Today is Super Bowl Sunday. It is a day of salty snacks and high-fives. It is a day where minutes are measured in hours and no one leaves at commercial. It is a day to celebrate the love of the game and it is a day when everyone becomes a fan.
Today is a day to love football. And here’s why:
1. Football is a Unifier.
I’m hard-pressed to find anyone in my immediate geography who isn’t a Bronco fan today. Unless you were born in or just moved from Seattle, it’s all about root (root-root)ing for the home team. And with each hurrah, our pride grows. In our town, in our team, and in our hope for a big win.
While we all have varying degrees of passion and commitment, fair-weather and diehard alike, we share a common denominator. At some point along the way (or even just for today), we become fans. And we rally together behind our team. We cheer together for the victories and we grumble together in the defeats. And in a world of conflict, argument and debate, it’s a nice change of pace to feel like we are all on the same page. If only for a few hours every week.
There’s something pretty magical about pulling up to an elementary school at recess time and seeing a sea of orange jerseys. There’s something pretty magical about my four year old wearing his #18 every day for the last five months (notwithstanding Mom veto power on laundry days and any day that might involve paint). There’s something pretty magical about a solidarity that truly runs the gamut.
Football unites us. And that’s a reason to love.
2. Football is a welcomed distraction.
Every day is filled with challenges, some infinitesimal, others infinite. Life is beautiful but it can also be really, really hard. And serious. And complicated. And important. And fragile. We have to make decisions and honor commitments to our work, to our loved ones, to ourselves. We have to make sense of tragedy and heartache. We have to teach our kids how to be kind and what is right and what is wrong. We have never ending to-do lists and piles of paper, dirty clothes and phone calls and emails to return.
Sometimes, you just need a break. A hiatus from the heavy stuff, an ebb from the flow. A few moments to stop and plop and simply be entertained. And frankly, sometimes you just need a little justification to sit on the couch.
Football gives you that distraction. Of course, so do the Real Housewives, but, nevertheless, it’s a reason to love.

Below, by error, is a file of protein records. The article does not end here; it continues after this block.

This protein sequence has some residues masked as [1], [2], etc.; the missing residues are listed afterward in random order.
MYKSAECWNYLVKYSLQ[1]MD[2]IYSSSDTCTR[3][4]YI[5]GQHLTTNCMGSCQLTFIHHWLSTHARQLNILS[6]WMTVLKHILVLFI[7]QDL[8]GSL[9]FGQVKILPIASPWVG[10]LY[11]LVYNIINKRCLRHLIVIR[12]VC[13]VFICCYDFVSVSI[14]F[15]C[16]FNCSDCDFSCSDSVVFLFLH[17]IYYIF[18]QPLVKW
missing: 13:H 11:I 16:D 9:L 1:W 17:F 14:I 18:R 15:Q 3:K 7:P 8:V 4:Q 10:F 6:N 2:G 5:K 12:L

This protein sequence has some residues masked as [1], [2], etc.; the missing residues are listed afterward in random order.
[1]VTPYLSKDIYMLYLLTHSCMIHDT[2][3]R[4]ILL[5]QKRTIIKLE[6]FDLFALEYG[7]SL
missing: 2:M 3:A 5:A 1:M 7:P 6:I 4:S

3. Football players are kind.
A position in the NFL brings with it celebrity, exposure and an out-of-this-universe salary. So often we hear about the scandals, the partying, the tabloids, and unfortunately, the getting caught because of it all. Rarely are we reminded that football players are also human beings with big hearts.
Peyton Manning, quarterback for the Denver Broncos, has a charity called the Peyback Foundation, which provides opportunities for children at risk in Tennessee, Louisiana, Indiana, and Colorado. His now famous “Omaha!” at the line of scrimmage has resulted in almost $25,000 in donations (and counting) with the pledges of fifteen Omaha-based businesses who make a contribution every time he yells “Omaha!”
After Hurricane Katrina, Warrick Dunn, former running back for the Buccaneers and Falcons, challenged all NFL players to donate $5,000, resulting in a $5 million dollar contribution to victims. Dunn’s charities include Home for the Holidays, which provides assistance to single-parent families working toward first-time homeownership and Betty’s Hope, a children’s bereavement program named after Dunn’s mother who was killed when Dunn was only 18 and left to care for his younger siblings.
The Brandon Marshall Foundation, named after the Chicago wide receiver, helps fund research and bring awareness to mental illness and provide relief to suffering individuals.
Nnamdi Asomugha’s charity, Orphans and Widows in Need, provides food, shelter, medicine, vocational training, literacy efforts, and scholarships to victims of poverty or abuse in Nigeria. Asomugha, a former cornerback for the Raiders and 49ers, also heads the Asomugha College Tour for Students, which provides low-income high school seniors with college campus visits across the country.
Richard Sherman, cornerback for the Seattle Seahawks, founded Blanket Coverage, a non-profit dedicated to provide underprivileged youth with school supplies and clothes. Last summer, he organized a celebrity softball game to raise money to build a new home for a wounded soldier.
The Cornerstone Foundation, led by Charles Tillman, cornerback for the Chicago Bears, helps improve the lives of critically and chronically ill children throughout Chicago. Since 2005, Tillman’s charitable efforts have impacted the lives of over one million children.
The list goes on and on. And, thankfully, so does the philanthropy. And that’s a reason to love.
We all can find a reason to love football. And I love it for all of these reasons.
But for me, I need look no further than my little #18 sitting next to me on the couch.